Wow thanks Gaijin de Moscu! Lots of great info. Again, re: bars, that's not a concern of mine. I don't go. Kobe sounds great. I will have to research that city more. Is it pretty humid in the summer though? Proximity to the mountains, hiking and beach sounds appealing.

                      Comment


                      • #12
                        Koko ha Doko?

                        Originally posted by cdnteacher
                        Again, re: bars, that's not a concern of mine. I don't go..
                        I think I said that same thing once, eh, oh so long ago, eh?. Before I got here, eh?. Anyways, we'll be there every night waiting for ya, eh? Get a cold one on ya, eh?

                        Kobe is pretty steamy in the summer. Sapporo is a nicer climate for Us, eh, but a little off the beaten track, and perhaps harder to find work in (Glenski????). On the other hand, Sapporo is socially more open than a lot of the mainland. The weight of history doesn't seem to weigh on their brains like the pile of **** some of the mainlanders have hanging off their brows. Esp. Kyoto people. Mind you, with you both being Canadian (white?), Kyoto would be fine. They are much nicer to foreigners than to other Japanese unfortunate enough not to be from the rotting centre of a dead civilisation. Nice city to live in, though. Flat, small, nice trees, good Forbidden City (and that is really F'in Cool). The people are a bit like Torontonians, but w/o the charm, but most of the time they ignore us and each other, so, all in all, a pretty nice place to live. Summer in Kyoto, however, is the cruelest form of self-inflicted punishment I have ever been stupid enough to engage in. Ramble Ramble Ramble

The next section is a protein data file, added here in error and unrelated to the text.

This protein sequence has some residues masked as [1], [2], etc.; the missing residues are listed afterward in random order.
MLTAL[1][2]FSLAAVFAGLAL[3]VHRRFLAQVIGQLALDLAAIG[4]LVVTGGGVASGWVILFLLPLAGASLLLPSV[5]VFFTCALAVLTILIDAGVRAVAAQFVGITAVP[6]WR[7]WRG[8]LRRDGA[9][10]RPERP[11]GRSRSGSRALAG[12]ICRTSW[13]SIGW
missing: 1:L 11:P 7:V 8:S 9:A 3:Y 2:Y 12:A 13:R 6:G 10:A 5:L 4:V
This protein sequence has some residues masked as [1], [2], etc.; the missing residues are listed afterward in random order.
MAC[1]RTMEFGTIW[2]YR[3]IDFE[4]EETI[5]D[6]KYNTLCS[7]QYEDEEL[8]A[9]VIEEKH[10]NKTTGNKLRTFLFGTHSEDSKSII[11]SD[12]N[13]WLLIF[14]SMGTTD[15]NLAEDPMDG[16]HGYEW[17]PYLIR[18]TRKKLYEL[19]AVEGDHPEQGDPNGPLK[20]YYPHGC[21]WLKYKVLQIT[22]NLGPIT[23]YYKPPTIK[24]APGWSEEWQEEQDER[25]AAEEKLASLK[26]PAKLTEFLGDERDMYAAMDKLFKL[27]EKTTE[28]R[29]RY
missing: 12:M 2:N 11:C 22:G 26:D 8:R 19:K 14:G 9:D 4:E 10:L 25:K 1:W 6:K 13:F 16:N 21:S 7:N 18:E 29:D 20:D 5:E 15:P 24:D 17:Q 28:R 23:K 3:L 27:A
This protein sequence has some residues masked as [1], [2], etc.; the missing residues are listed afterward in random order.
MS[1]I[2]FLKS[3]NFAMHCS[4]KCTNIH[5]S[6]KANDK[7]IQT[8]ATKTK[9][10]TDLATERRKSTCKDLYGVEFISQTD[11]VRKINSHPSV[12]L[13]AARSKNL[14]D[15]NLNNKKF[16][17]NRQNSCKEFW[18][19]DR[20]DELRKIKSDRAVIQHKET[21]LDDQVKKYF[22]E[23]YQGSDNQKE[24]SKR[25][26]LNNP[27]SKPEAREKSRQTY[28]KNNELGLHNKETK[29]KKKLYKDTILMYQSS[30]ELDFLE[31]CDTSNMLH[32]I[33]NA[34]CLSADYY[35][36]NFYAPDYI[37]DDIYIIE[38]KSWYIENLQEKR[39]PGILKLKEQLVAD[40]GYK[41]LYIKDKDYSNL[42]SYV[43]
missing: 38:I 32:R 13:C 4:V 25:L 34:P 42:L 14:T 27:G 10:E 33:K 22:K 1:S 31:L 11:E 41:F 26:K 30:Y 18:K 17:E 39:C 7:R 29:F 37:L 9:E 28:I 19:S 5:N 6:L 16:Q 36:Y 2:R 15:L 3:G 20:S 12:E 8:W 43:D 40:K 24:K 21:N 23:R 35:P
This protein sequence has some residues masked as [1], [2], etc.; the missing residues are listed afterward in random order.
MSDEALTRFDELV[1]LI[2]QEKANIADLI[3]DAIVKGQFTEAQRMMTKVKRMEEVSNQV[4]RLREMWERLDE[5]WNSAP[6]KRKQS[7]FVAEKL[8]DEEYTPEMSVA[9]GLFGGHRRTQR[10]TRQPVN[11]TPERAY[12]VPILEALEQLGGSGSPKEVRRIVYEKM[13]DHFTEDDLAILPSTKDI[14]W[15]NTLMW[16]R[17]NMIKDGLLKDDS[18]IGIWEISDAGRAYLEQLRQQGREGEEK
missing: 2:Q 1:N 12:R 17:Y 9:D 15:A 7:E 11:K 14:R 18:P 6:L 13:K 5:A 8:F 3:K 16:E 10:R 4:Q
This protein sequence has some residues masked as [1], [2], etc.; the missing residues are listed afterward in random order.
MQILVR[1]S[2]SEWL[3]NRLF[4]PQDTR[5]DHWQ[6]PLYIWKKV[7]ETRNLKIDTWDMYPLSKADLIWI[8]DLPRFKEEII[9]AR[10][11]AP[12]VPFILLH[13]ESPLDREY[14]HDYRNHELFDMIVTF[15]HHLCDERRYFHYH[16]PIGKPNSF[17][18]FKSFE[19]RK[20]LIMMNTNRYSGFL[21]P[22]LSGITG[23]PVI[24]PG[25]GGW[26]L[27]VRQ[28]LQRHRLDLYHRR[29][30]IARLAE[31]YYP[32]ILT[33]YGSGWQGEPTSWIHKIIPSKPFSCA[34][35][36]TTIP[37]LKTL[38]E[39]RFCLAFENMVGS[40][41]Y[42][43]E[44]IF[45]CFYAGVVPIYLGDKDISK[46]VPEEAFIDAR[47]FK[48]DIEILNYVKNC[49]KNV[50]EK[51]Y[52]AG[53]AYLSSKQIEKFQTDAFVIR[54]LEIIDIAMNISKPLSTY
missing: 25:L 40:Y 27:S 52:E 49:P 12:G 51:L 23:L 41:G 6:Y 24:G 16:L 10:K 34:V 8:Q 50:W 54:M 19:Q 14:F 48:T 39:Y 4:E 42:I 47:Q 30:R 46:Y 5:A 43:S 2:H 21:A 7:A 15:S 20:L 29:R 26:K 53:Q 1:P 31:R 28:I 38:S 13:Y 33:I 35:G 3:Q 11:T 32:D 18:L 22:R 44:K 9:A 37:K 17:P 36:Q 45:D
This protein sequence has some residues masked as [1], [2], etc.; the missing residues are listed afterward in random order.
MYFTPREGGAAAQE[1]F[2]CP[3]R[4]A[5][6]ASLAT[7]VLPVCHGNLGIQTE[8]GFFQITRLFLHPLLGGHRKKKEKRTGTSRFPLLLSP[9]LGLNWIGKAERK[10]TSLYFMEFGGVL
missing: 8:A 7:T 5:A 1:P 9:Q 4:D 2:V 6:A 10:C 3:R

Or, Never Mind.

                        Comment


                        • #13
                          Originally posted by cdnteacher
                          Wow thanks Gaijin de Moscu! Lots of great info. Again, re: bars, that's not a concern of mine. I don't go. Kobe sounds great. I will have to research that city more. Is it pretty humid in the summer though? Proximity to the mountains, hiking and beach sounds appealing.
                          Sure, my pleasure. I loved the place, as you can probably see.